• Clarification: The recommendation for lamotrigine does not apply when lamotrigine is already being taken with other drugs that strongly inhibit (such as sodium valproate) or induce (such as carbamazepine) its metabolism, since, in these cases, the moderate effect of the combined contraceptive is unlikely to be apparent.
Antimicrobial Therapy Category Clarifications/Special considerations
a) Broad-spectrum antibiotics 1
b) Antifungals 1
c) Antiparasitics 1

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Antiretroviral Therapy Category Clarifications/Special considerations
a) Nucleoside reverse transcriptase inhibitors (NRTIs) Clarification:
Antiretroviral drugs have the potential to either decrease or increase the levels of steroid hormones in women using hormonal contraceptives.

Pharmacokinetic data suggest potential drug interactions between some antiretroviral drugs (particularly some NNRTIs and ritonavir-boosted PIs) and some hormonal contraceptives.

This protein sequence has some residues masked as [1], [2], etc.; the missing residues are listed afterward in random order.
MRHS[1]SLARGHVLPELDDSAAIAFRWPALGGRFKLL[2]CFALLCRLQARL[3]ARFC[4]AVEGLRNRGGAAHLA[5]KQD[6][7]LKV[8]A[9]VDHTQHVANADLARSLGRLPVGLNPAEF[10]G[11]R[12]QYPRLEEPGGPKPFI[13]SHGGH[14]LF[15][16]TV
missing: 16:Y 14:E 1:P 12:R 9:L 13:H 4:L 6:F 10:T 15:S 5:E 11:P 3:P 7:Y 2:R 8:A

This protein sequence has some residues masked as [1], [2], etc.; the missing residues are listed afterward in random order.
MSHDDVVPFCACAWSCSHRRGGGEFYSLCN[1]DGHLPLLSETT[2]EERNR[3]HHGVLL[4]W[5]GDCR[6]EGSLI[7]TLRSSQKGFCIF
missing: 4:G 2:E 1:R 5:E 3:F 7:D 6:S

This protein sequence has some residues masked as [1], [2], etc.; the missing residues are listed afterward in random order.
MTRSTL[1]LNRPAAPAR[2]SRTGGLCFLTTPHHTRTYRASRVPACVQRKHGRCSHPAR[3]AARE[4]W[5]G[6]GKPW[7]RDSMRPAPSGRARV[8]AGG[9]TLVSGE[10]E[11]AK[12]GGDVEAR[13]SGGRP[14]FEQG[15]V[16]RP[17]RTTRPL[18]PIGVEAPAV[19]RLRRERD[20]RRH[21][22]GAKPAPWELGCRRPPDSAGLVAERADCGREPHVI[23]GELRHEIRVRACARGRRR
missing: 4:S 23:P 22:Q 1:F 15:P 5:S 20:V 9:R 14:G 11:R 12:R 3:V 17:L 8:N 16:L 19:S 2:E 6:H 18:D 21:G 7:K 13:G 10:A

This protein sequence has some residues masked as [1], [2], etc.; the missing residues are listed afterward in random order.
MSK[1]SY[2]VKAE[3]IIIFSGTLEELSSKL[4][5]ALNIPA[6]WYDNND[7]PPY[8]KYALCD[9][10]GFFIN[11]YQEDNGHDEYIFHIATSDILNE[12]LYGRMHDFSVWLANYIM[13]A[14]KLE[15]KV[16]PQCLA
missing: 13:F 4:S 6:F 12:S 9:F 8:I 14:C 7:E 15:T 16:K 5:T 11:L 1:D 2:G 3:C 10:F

These interactions may reduce the effectiveness of the hormonal contraceptive.
Abacavir (ABC) 1
Tenofovir (TDF) 1
Zidovudine (AZT) 1
Lamivudine (3TC) 1
Didanosine (DDI) 1
Emtricitabine (FTC) 1
Stavudine (D4T) 1
b) Non-nucleoside reverse transcriptase inhibitors (NNRTIs)
Efavirenz (EFV) 2
Etravirine (ETR) 1
Nevirapine (NVP) 2
Rilpivirine (RPV) 1
c) Protease inhibitors (PIs)
Ritonavir-boosted atazanavir (ATV/r) 2
Ritonavir-boosted lopinavir (LPV/r) 2
Ritonavir-boosted darunavir (DRV/r) 2
Ritonavir (RTV) 2
d) Integrase inhibitors
Raltegravir (RAL) 1

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Other:

No other conditions were selected using the "Women’s characteristics" filters.

Adolescents Category Clarifications/Special considerations
Adolescents 2 Special consideration: Adolescents, In general, adolescents are eligible to use any method of contraception and must have access to a variety of contraceptive choices.
Read More

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Adolescents